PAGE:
Mitigation of Shock (Singapore)

Commissioned By
Honor Harger, ArtScience Museum Singapore
Project Lead
Jon Ardern
Project Team
Anab Jain,
Leanne Fischler, Matthew Edgson,
Ed Lewis,
Local Partner
SpaceLogic Group Singapore
Sebastian Tiew, Joe Lewis, Mael Hanaff

Take a tour around a future Singaporean apartment, radically adapted to deal with the consequences of climate change.

Superflux would like to present our second iteration of Mitigation of Shock, exhibited as part of 2219: Futures Imagined the major exhibition at ArtScience Museum in celebration of the Singapore Bicentennial. The installation transports visitors to a Singaporean apartment set in the second half of the 21st century and allows them to experience how we might live in a world transformed by global warming.

Mitigation of Shock was first commissioned in 2018 for After the End of The World at Centre de Cultura Contemporània de Barcelona. To learn more about this earlier installation, set in London around 2050, and the thinking behind it visit our project page for Mitigation of Shock (London). Read on to learn more about Mitigation of Shock (Singapore) and the key developments in our thinking that led to this new installation.


Climate projections show that, within the next few decades, the world is likely to experience immense problems with food insecurity, extreme weather, and resource scarcity. Yet with data and projections alone, it is difficult to imagine how the consequences of climate change will alter our everyday lives. In 2016 we began Mitigation of Shock, an ongoing experiment in making climate change tangible, relatable and specific. Our aim: instead of leaving visitors scared and unprepared by the challenges of this likely future, we wanted to share methods and tools for surviving there.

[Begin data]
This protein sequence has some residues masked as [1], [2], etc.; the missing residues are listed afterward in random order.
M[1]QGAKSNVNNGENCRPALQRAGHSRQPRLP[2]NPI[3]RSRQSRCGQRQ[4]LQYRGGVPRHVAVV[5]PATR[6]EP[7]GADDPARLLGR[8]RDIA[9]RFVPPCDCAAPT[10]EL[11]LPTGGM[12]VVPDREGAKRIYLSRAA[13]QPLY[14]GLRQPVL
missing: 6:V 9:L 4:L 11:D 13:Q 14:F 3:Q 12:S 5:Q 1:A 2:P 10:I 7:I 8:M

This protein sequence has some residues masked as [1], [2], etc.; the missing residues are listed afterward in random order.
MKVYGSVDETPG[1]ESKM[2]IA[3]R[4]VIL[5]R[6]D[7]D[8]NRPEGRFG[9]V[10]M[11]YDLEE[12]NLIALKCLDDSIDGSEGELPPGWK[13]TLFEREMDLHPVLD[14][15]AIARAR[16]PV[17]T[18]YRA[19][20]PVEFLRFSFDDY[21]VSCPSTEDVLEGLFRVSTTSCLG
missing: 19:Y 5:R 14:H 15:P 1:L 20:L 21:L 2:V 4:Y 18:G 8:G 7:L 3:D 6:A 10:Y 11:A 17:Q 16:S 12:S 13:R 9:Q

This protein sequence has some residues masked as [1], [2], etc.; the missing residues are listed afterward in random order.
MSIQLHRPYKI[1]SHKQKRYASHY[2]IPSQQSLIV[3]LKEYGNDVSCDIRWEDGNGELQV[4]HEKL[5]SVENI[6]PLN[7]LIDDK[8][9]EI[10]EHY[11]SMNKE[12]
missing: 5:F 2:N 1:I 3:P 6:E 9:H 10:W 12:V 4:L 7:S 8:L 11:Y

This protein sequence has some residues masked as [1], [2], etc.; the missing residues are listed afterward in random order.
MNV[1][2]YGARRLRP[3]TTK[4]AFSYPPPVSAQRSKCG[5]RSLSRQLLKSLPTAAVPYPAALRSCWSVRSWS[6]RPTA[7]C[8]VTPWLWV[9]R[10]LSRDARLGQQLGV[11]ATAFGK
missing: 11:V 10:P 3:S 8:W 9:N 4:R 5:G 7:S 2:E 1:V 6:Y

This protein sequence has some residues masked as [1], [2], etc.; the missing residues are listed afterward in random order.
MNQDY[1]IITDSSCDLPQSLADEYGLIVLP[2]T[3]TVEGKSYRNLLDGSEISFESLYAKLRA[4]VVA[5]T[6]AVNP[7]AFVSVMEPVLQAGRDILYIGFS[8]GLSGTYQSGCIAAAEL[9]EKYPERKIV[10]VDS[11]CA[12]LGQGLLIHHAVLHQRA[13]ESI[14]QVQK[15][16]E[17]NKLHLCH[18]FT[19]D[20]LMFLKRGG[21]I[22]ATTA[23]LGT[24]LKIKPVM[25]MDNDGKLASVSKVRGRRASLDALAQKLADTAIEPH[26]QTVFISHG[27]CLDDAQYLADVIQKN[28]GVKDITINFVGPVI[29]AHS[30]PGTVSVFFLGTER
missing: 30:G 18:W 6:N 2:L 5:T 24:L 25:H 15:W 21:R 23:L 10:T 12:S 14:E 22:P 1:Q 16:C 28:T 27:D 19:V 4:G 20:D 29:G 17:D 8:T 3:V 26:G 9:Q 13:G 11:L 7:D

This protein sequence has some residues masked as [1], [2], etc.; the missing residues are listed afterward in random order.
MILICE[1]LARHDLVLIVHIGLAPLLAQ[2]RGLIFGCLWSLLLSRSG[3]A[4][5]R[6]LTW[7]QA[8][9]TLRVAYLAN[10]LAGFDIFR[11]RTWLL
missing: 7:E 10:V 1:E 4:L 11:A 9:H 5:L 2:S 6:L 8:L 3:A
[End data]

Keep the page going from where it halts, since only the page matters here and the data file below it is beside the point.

We were delighted to be invited by Honor Harger from ArtScience Museum to build a new iteration of Mitigation of Shock as part of an exhibition exploring the next 200 years of Singapore’s future. Aware of our vastly different geographic context, and our experiential distance from Singapore, we embarked on a deep research phase. As part of this we spoke to Dr Benjamin Horton, a climate scientist at Earth Observatory of Singapore to understand what life in Singapore might feel like in 70 years. These conversations provided a vital starting point to further developing our scenarios based on rising sea levels, volatile weather, and their impacts on agriculture, trade, architecture, governance and community life.

The ambition of our project is to make visible and experiential something that we cannot experience today today – a future in which extreme weather conditions, economic uncertainty and broken supply chains have irrevocably changed daily life. We hope that Mitigation of Shock will highlight the urgency to act now on climate change.

However, this is also a hopeful vision. Mitigation of Shock (Singapore) tells the story of the resourcefulness of people, and their radical adaptations to not only survive but thrive in a changed world. New ways of living within our planets’ limits are possible.


The installation is set in a future Singaporean home that looks out onto a flooded city, both transformed to mitigate the effects of climate change. This HDB (Housing and Development Board) apartment is situated in 2068 and tells the story of how a local family has adapted to global warming, rising sea levels and their wider implications.